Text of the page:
But what about the orchestra? We knew all the things we wanted the orchestra to be able to do and sound like. But we needed to think carefully about the number of players. This is Off-Broadway, where every dollar gets stretched to the max. We could probably afford like 4 or 5 players. Okay. So, we started imagining groupings of instruments, for instance: Harp, Piano, Drums, 1 Trumpet, and 1 Reed player (alternating on various instruments like Flute, Clarinet, and Tenor Sax).
Hmmm… Swing music with no Bass? That didn’t seem right. Also, the Trumpet would be sitting around a lot during songs like “The Swamps of Home.” Kind of a waste to hire five musicians and leave one sitting around. Also, we’d all fallen in love with the sound of our string players in the 2013 concert. Surely, we couldn’t do without any strings?
How about this one: Harp, Drums, Bass, Violin, and 1 Reed player.
Ugh. Swing music with one Sax and no Brass. And how exactly is the Violin contributing to the big numbers like “Opening for a Princess” and “Shy”? This was basically the inverse of the problem we had with the first ensemble.
Okay let’s try: Harp, Bass, Violin, Trumpet, Trombone.
Are you kidding me?
This happens A LOT. “We want it to sound amazing. You get five instruments.”
We were banging our collective heads on the wall, trying to devise a five-player ensemble that would tick all the creative boxes. And satisfy you-know-who’s harp obsession.
Finally, we had to break the news that we could do it with five players ONLY if we didn’t use the harp. Deadly silence on the phone. Actually, the silence was not so much deadly as dejected. The silence of quashed dreams. At the end of the silence, Jack asked us: “How many players would there need to be to make it sound right and get me my harp? I really need it.” We said it would take a lot more instruments, like ten or twelve. “Hmmm,” said Jack. He said he needed to think.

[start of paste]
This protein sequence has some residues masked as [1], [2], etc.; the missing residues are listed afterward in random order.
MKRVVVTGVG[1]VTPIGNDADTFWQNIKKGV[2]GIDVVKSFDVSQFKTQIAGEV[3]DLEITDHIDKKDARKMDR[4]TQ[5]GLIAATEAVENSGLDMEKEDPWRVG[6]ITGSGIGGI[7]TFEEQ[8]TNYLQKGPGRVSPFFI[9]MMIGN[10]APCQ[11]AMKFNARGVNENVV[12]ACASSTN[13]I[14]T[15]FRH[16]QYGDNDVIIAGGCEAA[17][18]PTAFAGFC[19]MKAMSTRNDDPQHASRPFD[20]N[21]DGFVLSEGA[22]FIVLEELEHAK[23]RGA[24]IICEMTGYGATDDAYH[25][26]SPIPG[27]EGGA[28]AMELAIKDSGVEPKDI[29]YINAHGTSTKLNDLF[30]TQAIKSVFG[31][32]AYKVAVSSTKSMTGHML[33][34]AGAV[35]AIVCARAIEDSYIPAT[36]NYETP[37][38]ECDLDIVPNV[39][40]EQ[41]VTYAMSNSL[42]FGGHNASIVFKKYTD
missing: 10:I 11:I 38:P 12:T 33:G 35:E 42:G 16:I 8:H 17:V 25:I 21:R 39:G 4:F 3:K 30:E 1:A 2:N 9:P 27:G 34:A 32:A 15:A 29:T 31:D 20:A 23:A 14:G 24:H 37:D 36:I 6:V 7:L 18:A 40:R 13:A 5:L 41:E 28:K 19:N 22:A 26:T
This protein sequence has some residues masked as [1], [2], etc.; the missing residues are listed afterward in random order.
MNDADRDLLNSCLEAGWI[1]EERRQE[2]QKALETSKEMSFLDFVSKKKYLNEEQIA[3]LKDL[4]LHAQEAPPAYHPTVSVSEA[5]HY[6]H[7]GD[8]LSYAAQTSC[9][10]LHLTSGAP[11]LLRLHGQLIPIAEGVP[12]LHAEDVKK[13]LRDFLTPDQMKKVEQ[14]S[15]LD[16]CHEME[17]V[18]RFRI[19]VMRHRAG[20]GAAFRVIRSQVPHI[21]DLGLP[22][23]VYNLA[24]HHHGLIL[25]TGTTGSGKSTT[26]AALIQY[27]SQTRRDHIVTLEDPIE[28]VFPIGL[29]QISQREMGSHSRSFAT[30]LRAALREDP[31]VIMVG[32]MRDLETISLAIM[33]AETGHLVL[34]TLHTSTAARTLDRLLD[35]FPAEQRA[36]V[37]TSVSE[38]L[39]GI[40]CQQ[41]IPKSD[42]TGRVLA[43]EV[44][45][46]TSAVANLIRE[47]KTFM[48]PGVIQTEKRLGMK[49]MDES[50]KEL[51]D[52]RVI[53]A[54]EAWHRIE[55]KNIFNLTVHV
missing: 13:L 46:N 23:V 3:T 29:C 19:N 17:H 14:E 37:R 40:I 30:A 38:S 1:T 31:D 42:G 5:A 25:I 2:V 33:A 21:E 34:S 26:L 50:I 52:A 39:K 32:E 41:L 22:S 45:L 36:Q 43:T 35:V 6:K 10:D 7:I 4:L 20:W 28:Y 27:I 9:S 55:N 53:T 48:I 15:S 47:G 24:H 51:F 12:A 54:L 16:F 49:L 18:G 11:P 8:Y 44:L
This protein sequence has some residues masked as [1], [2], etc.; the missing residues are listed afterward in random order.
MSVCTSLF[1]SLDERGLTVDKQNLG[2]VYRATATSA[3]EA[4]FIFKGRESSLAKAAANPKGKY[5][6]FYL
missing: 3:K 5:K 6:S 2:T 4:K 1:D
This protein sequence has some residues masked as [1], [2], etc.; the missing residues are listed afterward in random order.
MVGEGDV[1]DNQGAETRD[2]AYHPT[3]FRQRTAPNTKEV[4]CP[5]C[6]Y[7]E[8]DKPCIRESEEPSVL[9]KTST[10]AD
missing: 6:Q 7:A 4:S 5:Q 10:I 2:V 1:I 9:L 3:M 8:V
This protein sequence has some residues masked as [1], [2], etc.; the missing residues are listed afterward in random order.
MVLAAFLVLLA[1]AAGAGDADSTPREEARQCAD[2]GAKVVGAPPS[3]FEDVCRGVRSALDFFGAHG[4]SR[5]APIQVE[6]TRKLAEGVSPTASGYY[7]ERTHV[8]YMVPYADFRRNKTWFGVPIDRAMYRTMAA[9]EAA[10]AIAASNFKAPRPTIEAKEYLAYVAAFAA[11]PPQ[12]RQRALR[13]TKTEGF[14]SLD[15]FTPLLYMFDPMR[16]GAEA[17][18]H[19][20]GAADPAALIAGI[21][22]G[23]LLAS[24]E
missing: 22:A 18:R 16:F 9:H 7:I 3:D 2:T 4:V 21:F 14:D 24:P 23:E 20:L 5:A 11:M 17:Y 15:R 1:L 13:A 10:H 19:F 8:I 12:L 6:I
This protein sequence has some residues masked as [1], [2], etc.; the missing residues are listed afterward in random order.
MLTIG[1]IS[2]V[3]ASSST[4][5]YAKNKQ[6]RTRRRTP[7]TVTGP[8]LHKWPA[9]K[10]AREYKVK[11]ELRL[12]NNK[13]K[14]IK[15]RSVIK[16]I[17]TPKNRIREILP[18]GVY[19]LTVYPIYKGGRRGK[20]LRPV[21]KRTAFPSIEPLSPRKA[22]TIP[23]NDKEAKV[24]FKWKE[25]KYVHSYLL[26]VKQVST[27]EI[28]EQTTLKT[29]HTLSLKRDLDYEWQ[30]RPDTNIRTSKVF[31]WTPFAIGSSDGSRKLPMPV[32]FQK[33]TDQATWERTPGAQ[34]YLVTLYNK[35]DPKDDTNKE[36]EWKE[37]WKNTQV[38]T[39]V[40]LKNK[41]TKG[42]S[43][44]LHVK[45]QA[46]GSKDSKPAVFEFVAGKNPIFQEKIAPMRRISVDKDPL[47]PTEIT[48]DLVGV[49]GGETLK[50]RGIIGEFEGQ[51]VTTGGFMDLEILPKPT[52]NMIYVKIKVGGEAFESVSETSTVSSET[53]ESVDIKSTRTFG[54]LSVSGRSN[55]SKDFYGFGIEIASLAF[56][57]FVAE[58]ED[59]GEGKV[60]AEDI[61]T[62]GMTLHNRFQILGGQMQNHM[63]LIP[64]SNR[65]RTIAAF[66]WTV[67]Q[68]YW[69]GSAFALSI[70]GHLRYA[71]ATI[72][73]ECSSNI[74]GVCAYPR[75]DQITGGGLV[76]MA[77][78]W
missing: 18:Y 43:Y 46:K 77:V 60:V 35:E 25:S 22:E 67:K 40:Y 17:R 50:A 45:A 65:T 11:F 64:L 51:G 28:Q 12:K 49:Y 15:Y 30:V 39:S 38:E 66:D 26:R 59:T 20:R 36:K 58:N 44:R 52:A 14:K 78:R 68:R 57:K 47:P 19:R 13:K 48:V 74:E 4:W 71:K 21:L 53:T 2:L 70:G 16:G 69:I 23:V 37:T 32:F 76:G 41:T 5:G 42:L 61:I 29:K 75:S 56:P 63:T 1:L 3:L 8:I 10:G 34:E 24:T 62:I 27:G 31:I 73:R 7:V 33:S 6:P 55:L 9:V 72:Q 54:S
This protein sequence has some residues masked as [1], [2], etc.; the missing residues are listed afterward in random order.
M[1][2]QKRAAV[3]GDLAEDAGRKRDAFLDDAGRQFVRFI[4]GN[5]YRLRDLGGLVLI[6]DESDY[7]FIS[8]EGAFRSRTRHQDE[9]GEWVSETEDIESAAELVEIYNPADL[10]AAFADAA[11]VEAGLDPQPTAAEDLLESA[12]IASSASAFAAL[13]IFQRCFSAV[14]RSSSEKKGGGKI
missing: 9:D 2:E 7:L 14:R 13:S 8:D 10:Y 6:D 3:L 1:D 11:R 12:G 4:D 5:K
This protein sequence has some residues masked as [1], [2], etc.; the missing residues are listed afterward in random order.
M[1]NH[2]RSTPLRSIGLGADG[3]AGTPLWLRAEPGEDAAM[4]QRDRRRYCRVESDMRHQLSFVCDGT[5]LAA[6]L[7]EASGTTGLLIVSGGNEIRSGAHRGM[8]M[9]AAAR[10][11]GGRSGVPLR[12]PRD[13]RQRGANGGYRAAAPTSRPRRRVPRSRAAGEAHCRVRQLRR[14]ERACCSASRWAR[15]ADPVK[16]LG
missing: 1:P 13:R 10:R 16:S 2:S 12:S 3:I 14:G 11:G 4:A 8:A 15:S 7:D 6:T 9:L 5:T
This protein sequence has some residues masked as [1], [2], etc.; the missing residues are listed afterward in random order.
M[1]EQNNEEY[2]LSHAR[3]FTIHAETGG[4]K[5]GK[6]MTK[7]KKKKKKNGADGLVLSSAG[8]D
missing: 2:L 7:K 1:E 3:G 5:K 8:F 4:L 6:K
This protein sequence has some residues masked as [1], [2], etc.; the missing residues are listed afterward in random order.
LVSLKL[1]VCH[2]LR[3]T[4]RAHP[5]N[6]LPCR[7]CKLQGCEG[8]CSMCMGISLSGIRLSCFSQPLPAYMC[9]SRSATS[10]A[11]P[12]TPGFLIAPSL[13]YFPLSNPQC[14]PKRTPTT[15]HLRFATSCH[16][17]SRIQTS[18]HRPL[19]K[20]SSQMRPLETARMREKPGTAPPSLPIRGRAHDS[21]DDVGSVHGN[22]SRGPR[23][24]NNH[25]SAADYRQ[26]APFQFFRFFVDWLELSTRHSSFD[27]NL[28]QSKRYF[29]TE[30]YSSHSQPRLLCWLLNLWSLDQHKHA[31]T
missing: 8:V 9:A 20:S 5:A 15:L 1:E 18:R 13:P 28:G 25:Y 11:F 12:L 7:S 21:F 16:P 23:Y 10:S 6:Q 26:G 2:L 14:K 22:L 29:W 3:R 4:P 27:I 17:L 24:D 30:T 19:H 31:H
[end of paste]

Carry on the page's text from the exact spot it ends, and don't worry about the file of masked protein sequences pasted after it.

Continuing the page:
A few days later, he called back to say he’d shaken out the couch cushions and found some extra cash. We could have twelve players. TWELVE! For an Off-Broadway show! Unheard of.
We cannot stress enough that this NEVER happens. “We want it to sound amazing. What do you need? Here, have ALL the instruments.”
We didn’t ask Jack if he was serious, we just hung up fast and started orchestrating before he had a chance to take it back.
With twelve players, it felt like an ORCHESTRA. Not a piano with a few additional helpers, but an Orchestra. In fact, when he gave us that wonderful, glorious number—we’ll repeat it because it feels so good, TWELVE—our first decision was to cut the Piano from the pit. When there’s a Piano, it tends to function as the musical bedrock of the ensemble. It chugs along keeping the rhythmic motor steady, and it outlines the harmonies, so your ear can follow the chord progressions clearly. You lay down a piano player and build everything else around/atop that foundation. Wind and string instruments must tune to the piano, instead of tuning to each other. Even if your ear doesn’t consciously detect the sound of the piano, that instrument dominates the musical texture.
So, we made a gutsy decision. Since our show’s fictional kingdom was populated by a diverse hodgepodge of misfit toys, then our orchestra should be just as individuated, just as much of a chamber ensemble, with everyone’s participation equally necessary for the whole thing to work. We could do without the lynchpin of the Piano.